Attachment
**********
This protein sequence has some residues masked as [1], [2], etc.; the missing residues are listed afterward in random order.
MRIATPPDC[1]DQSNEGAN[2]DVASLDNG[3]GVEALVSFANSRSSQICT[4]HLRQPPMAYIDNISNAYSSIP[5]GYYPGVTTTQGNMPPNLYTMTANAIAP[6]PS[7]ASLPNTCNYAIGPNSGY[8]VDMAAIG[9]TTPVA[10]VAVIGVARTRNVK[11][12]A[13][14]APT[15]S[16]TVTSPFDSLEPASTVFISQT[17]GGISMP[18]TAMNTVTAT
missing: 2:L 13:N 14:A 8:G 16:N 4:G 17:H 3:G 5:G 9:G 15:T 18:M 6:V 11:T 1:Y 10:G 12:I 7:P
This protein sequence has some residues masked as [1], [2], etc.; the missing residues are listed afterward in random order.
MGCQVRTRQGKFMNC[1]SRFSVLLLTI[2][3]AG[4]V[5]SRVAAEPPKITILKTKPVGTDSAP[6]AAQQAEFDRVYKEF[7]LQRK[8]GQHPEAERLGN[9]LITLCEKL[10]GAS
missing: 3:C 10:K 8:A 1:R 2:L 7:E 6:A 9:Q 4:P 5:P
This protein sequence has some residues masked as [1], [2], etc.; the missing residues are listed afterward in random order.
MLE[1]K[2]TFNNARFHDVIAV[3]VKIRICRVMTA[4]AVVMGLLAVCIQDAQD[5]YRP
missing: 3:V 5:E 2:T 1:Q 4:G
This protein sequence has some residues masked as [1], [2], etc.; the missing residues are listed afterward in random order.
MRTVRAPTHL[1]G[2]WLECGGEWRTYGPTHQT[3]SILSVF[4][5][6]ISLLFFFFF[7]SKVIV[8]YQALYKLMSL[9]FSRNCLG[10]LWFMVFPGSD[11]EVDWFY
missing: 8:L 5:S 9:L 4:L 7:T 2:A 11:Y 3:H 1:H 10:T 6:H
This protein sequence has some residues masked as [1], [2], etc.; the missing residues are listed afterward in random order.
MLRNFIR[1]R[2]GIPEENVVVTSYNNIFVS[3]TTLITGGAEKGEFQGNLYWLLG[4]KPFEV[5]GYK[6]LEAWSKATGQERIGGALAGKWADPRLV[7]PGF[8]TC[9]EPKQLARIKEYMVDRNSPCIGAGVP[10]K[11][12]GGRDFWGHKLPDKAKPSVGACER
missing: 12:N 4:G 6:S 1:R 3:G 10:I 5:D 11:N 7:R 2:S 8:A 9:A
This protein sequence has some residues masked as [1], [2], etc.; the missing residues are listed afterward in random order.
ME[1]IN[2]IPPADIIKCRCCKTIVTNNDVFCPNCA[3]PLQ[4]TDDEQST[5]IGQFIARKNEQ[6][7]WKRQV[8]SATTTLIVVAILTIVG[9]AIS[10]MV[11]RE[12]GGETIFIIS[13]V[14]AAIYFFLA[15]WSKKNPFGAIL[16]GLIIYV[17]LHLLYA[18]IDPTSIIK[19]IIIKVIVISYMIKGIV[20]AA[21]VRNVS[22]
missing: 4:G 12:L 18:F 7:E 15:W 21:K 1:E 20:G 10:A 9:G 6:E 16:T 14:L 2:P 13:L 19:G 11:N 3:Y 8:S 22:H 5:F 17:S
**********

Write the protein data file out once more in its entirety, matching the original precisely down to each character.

This protein sequence has some residues masked as [1], [2], etc.; the missing residues are listed afterward in random order.
MRIATPPDC[1]DQSNEGAN[2]DVASLDNG[3]GVEALVSFANSRSSQICT[4]HLRQPPMAYIDNISNAYSSIP[5]GYYPGVTTTQGNMPPNLYTMTANAIAP[6]PS[7]ASLPNTCNYAIGPNSGY[8]VDMAAIG[9]TTPVA[10]VAVIGVARTRNVK[11][12]A[13][14]APT[15]S[16]TVTSPFDSLEPASTVFISQT[17]GGISMP[18]TAMNTVTAT
missing: 2:L 13:N 14:A 8:G 16:N 4:G 17:H 3:G 5:G 9:G 15:T 18:M 6:V 11:T 1:Y 10:G 12:I 7:P
This protein sequence has some residues masked as [1], [2], etc.; the missing residues are listed afterward in random order.
MGCQVRTRQGKFMNC[1]SRFSVLLLTI[2][3]AG[4]V[5]SRVAAEPPKITILKTKPVGTDSAP[6]AAQQAEFDRVYKEF[7]LQRK[8]GQHPEAERLGN[9]LITLCEKL[10]GAS
missing: 3:C 10:K 8:A 1:R 2:L 7:E 6:A 9:Q 4:P 5:P
This protein sequence has some residues masked as [1], [2], etc.; the missing residues are listed afterward in random order.
MLE[1]K[2]TFNNARFHDVIAV[3]VKIRICRVMTA[4]AVVMGLLAVCIQDAQD[5]YRP
missing: 3:V 5:E 2:T 1:Q 4:G
This protein sequence has some residues masked as [1], [2], etc.; the missing residues are listed afterward in random order.
MRTVRAPTHL[1]G[2]WLECGGEWRTYGPTHQT[3]SILSVF[4][5][6]ISLLFFFFF[7]SKVIV[8]YQALYKLMSL[9]FSRNCLG[10]LWFMVFPGSD[11]EVDWFY
missing: 8:L 5:S 9:L 4:L 7:T 2:A 11:Y 3:H 1:H 10:T 6:H
This protein sequence has some residues masked as [1], [2], etc.; the missing residues are listed afterward in random order.
MLRNFIR[1]R[2]GIPEENVVVTSYNNIFVS[3]TTLITGGAEKGEFQGNLYWLLG[4]KPFEV[5]GYK[6]LEAWSKATGQERIGGALAGKWADPRLV[7]PGF[8]TC[9]EPKQLARIKEYMVDRNSPCIGAGVP[10]K[11][12]GGRDFWGHKLPDKAKPSVGACER
missing: 12:N 4:G 6:S 1:R 3:G 10:I 5:D 11:N 7:R 2:S 8:A 9:A
This protein sequence has some residues masked as [1], [2], etc.; the missing residues are listed afterward in random order.
ME[1]IN[2]IPPADIIKCRCCKTIVTNNDVFCPNCA[3]PLQ[4]TDDEQST[5]IGQFIARKNEQ[6][7]WKRQV[8]SATTTLIVVAILTIVG[9]AIS[10]MV[11]RE[12]GGETIFIIS[13]V[14]AAIYFFLA[15]WSKKNPFGAIL[16]GLIIYV[17]LHLLYA[18]IDPTSIIK[19]IIIKVIVISYMIKGIV[20]AA[21]VRNVS[22]
missing: 4:G 12:L 18:F 7:E 15:W 21:K 1:E 20:G 10:A 9:G 6:E 16:T 14:L 2:P 13:L 19:G 11:N 3:Y 8:S 22:H 5:F 17:S